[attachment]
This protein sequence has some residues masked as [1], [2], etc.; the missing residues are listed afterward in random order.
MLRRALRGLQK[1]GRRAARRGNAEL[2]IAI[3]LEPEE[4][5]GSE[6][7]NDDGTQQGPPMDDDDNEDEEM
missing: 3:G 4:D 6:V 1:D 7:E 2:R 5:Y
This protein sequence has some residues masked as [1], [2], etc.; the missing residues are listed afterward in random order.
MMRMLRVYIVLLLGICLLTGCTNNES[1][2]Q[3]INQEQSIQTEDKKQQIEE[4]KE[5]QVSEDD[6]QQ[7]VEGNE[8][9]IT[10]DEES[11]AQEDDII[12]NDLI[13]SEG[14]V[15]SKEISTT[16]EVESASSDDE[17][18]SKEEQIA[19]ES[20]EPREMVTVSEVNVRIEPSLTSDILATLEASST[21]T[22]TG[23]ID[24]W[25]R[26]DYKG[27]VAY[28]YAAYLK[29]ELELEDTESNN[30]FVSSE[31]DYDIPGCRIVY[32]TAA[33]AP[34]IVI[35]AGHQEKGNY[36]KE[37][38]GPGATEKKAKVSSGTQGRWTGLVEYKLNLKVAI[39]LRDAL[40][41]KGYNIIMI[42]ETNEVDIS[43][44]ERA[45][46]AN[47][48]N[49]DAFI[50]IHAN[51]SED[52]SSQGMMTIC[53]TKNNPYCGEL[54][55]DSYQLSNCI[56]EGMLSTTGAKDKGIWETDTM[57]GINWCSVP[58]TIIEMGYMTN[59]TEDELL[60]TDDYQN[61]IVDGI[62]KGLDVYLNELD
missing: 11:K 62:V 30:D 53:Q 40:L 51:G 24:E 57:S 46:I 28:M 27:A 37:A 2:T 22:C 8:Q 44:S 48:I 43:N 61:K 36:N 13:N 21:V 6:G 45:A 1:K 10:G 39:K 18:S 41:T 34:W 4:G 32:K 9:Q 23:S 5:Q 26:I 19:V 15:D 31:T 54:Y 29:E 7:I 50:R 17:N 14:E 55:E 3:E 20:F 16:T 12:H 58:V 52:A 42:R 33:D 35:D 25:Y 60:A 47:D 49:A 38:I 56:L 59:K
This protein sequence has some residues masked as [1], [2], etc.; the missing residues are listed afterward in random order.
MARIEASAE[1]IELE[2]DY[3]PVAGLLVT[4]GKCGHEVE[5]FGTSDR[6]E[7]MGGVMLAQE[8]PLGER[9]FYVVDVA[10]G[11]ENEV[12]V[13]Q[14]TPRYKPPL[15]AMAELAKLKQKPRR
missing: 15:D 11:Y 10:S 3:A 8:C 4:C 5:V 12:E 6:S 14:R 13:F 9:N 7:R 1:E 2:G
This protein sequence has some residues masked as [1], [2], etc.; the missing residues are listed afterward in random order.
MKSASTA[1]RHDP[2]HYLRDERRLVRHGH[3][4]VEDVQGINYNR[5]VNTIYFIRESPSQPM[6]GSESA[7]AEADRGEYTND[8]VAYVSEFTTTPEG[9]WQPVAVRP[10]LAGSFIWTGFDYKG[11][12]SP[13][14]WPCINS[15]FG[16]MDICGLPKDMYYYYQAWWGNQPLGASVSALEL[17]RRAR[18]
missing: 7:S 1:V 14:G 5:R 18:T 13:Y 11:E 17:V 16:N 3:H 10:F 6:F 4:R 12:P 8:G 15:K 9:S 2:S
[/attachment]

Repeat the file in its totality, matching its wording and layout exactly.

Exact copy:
This protein sequence has some residues masked as [1], [2], etc.; the missing residues are listed afterward in random order.
MLRRALRGLQK[1]GRRAARRGNAEL[2]IAI[3]LEPEE[4][5]GSE[6][7]NDDGTQQGPPMDDDDNEDEEM
missing: 3:G 4:D 6:V 1:D 7:E 2:R 5:Y
This protein sequence has some residues masked as [1], [2], etc.; the missing residues are listed afterward in random order.
MMRMLRVYIVLLLGICLLTGCTNNES[1][2]Q[3]INQEQSIQTEDKKQQIEE[4]KE[5]QVSEDD[6]QQ[7]VEGNE[8][9]IT[10]DEES[11]AQEDDII[12]NDLI[13]SEG[14]V[15]SKEISTT[16]EVESASSDDE[17][18]SKEEQIA[19]ES[20]EPREMVTVSEVNVRIEPSLTSDILATLEASST[21]T[22]TG[23]ID[24]W[25]R[26]DYKG[27]VAY[28]YAAYLK[29]ELELEDTESNN[30]FVSSE[31]DYDIPGCRIVY[32]TAA[33]AP[34]IVI[35]AGHQEKGNY[36]KE[37][38]GPGATEKKAKVSSGTQGRWTGLVEYKLNLKVAI[39]LRDAL[40][41]KGYNIIMI[42]ETNEVDIS[43][44]ERA[45][46]AN[47][48]N[49]DAFI[50]IHAN[51]SED[52]SSQGMMTIC[53]TKNNPYCGEL[54][55]DSYQLSNCI[56]EGMLSTTGAKDKGIWETDTM[57]GINWCSVP[58]TIIEMGYMTN[59]TEDELL[60]TDDYQN[61]IVDGI[62]KGLDVYLNELD
missing: 11:K 62:V 30:D 53:Q 40:L 51:G 24:E 57:S 46:I 28:M 27:A 37:A 2:T 22:C 8:Q 44:S 48:I 43:N 61:K 36:N 13:N 21:V 6:G 45:A 1:K 10:G 39:K 18:S 41:T 34:W 4:G 32:K 9:Q 23:S 5:Q 26:I 19:V 15:D 31:T 54:Y 29:E 7:I 50:R 17:N 14:E 55:E 3:E 20:F 16:T 12:H 58:V 52:A 42:R 33:D 35:D 25:Y 60:A 47:D 49:A 38:I 56:L 59:K
This protein sequence has some residues masked as [1], [2], etc.; the missing residues are listed afterward in random order.
MARIEASAE[1]IELE[2]DY[3]PVAGLLVT[4]GKCGHEVE[5]FGTSDR[6]E[7]MGGVMLAQE[8]PLGER[9]FYVVDVA[10]G[11]ENEV[12]V[13]Q[14]TPRYKPPL[15]AMAELAKLKQKPRR
missing: 15:D 11:Y 10:S 3:A 8:C 4:C 5:V 12:E 6:S 14:R 13:F 9:N 7:R 1:E 2:G
This protein sequence has some residues masked as [1], [2], etc.; the missing residues are listed afterward in random order.
MKSASTA[1]RHDP[2]HYLRDERRLVRHGH[3][4]VEDVQGINYNR[5]VNTIYFIRESPSQPM[6]GSESA[7]AEADRGEYTND[8]VAYVSEFTTTPEG[9]WQPVAVRP[10]LAGSFIWTGFDYKG[11][12]SP[13][14]WPCINS[15]FG[16]MDICGLPKDMYYYYQAWWGNQPLGASVSALEL[17]RRAR[18]
missing: 7:S 1:V 14:G 5:R 18:T 13:Y 11:E 17:V 16:N 3:H 10:F 6:F 4:R 12:P 8:G 15:K 9:S 2:S